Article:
Islamic architecture abounds in Cairo—after all, it is one of the world’s oldest Muslim cities and also known as the City of a Thousand Minarets. The densest and oldest concentration of historic hammams, mosques, education centers or madrasas, mausoleums and fountains—some dating to the 10th century—comprise Islamic Cairo, a loosely defined bastion of old Cairo. Here, visitors can spend days winding through narrow streets, exploring mosques and markets, and feeling transported to a Cairo sans‐McDonalds and shopping malls. Popular points of reference include the old citadel built in the 12th century atop the tallest point in the city to defend from marauding crusaders and the Al‐Azhar Mosque with its marble‐paved interior courtyard, affiliated University—perhaps the oldest such institution in the world—and stalactite cornicing representing dripping water. Other popular stops include the Mosque‐Madrass of Sultan Hassan with its 220‐foot minaret and the Mosque of Ibn Tulun located on a small hill that local legend says is where Noah’s Ark rested following the floods instead of at Mount Ararat.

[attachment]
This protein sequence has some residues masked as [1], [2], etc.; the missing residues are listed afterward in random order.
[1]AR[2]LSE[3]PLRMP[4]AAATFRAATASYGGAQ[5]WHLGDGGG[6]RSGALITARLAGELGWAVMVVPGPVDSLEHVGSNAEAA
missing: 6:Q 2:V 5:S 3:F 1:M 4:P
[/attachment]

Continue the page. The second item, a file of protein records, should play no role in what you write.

Walking tours are the best way to explore the narrow streets of Islamic Cairo and its dense concentration of medieval buildings. Many start at the citadel and also include al‐Muizz Street, a pedestrian thoroughfare during the day that provides access to many more ancient mosques; if you’re headed that way, watch out for pickpockets in the markets along Khan el‐Khalili. Note that some sites, including the citadel will charge admission, and many mosques will be closed to visitors during Friday prayers.